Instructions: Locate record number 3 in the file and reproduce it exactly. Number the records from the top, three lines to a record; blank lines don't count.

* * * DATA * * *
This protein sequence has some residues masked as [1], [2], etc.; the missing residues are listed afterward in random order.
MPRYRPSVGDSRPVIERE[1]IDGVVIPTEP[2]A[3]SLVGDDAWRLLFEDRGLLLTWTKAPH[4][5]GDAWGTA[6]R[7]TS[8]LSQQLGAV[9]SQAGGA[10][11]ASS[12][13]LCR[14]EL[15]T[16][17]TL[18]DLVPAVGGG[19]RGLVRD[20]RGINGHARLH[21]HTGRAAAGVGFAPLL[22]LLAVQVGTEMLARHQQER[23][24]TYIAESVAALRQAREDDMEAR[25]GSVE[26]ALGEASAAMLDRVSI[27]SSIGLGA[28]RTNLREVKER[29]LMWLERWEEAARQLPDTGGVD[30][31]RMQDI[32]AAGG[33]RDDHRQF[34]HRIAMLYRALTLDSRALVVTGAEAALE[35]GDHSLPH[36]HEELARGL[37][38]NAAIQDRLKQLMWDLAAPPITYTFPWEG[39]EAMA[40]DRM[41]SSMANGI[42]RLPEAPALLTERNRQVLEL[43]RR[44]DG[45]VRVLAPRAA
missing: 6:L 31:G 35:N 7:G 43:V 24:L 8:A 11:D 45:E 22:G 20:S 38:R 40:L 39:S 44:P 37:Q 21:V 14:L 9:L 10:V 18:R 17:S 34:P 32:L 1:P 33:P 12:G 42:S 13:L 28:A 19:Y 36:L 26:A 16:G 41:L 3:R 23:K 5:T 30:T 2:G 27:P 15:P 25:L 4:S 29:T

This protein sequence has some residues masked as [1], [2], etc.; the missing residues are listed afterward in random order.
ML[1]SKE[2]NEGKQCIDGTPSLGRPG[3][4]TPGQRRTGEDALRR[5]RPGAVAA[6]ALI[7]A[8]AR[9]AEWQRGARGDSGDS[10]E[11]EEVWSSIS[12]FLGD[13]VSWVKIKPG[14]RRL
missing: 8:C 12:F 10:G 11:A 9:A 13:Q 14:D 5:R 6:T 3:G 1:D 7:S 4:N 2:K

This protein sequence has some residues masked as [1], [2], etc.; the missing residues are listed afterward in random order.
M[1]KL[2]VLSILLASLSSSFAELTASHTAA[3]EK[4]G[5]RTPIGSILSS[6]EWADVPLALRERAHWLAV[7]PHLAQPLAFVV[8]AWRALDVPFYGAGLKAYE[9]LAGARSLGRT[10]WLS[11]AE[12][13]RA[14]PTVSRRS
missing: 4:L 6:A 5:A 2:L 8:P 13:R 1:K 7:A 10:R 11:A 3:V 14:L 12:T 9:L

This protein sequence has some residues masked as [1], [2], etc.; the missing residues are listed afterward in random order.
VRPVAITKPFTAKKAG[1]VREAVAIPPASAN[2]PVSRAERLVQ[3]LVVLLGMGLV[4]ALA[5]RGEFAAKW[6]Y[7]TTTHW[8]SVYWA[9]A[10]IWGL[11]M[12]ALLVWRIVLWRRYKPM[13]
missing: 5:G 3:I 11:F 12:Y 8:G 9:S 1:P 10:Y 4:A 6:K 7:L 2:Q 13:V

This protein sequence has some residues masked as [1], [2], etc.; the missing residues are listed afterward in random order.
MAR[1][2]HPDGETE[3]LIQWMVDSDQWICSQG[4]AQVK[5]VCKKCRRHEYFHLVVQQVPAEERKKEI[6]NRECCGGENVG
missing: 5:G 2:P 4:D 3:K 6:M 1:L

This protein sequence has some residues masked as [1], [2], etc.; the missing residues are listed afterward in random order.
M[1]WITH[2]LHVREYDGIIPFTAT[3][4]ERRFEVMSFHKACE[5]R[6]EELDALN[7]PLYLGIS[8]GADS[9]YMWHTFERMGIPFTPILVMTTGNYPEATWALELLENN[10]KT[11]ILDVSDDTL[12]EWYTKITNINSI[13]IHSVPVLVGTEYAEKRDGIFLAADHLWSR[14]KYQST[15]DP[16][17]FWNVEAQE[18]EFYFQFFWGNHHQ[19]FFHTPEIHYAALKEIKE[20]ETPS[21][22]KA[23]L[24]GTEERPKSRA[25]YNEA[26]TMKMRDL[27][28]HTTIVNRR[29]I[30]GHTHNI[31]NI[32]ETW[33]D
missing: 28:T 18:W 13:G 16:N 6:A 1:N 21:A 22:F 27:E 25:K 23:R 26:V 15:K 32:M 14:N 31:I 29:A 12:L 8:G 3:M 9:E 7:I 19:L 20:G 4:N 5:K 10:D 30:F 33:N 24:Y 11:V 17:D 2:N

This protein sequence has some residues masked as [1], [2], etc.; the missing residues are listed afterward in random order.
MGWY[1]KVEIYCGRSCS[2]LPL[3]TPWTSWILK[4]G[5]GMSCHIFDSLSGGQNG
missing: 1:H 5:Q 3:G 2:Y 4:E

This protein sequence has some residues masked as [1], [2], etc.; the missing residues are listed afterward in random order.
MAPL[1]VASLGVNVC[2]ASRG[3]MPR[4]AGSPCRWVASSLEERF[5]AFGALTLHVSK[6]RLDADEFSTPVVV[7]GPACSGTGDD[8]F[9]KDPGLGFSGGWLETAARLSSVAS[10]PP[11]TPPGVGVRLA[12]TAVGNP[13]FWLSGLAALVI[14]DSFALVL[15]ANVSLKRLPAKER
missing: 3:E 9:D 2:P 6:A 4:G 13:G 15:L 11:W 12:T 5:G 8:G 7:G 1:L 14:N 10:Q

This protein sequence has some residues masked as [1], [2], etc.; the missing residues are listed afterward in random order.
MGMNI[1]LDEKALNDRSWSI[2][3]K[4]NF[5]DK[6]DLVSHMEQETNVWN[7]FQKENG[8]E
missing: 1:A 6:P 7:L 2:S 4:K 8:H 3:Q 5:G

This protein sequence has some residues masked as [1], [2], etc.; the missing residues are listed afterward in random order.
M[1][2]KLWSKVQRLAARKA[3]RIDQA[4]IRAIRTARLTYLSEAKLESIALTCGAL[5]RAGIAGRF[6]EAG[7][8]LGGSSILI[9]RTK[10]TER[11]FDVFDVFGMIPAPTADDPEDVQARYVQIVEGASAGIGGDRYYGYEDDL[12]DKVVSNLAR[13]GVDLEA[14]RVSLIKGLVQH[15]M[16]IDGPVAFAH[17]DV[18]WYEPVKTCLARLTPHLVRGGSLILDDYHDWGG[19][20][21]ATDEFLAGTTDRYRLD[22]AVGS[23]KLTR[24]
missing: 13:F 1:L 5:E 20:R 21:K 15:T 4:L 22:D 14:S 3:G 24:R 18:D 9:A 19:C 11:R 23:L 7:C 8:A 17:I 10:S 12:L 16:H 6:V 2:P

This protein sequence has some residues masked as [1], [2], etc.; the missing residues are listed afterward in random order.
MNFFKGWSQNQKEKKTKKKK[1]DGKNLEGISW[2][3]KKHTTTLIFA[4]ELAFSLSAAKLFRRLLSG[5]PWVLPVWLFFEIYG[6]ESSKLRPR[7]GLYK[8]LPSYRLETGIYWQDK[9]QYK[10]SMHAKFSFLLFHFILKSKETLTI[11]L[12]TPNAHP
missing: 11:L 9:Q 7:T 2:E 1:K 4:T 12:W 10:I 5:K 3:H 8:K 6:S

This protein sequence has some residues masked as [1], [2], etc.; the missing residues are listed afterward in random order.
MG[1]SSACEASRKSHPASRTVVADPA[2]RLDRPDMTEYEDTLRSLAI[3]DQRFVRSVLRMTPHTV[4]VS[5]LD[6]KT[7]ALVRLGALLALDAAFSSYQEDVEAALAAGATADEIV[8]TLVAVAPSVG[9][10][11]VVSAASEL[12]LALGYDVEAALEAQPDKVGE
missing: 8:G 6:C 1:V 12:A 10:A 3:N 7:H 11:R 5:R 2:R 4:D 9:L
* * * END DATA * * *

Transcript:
This protein sequence has some residues masked as [1], [2], etc.; the missing residues are listed afterward in random order.
M[1]KL[2]VLSILLASLSSSFAELTASHTAA[3]EK[4]G[5]RTPIGSILSS[6]EWADVPLALRERAHWLAV[7]PHLAQPLAFVV[8]AWRALDVPFYGAGLKAYE[9]LAGARSLGRT[10]WLS[11]AE[12][13]RA[14]PTVSRRS
missing: 4:L 6:A 5:A 2:L 8:P 13:R 1:K 7:A 10:R 11:A 3:V 14:L 12:T 9:L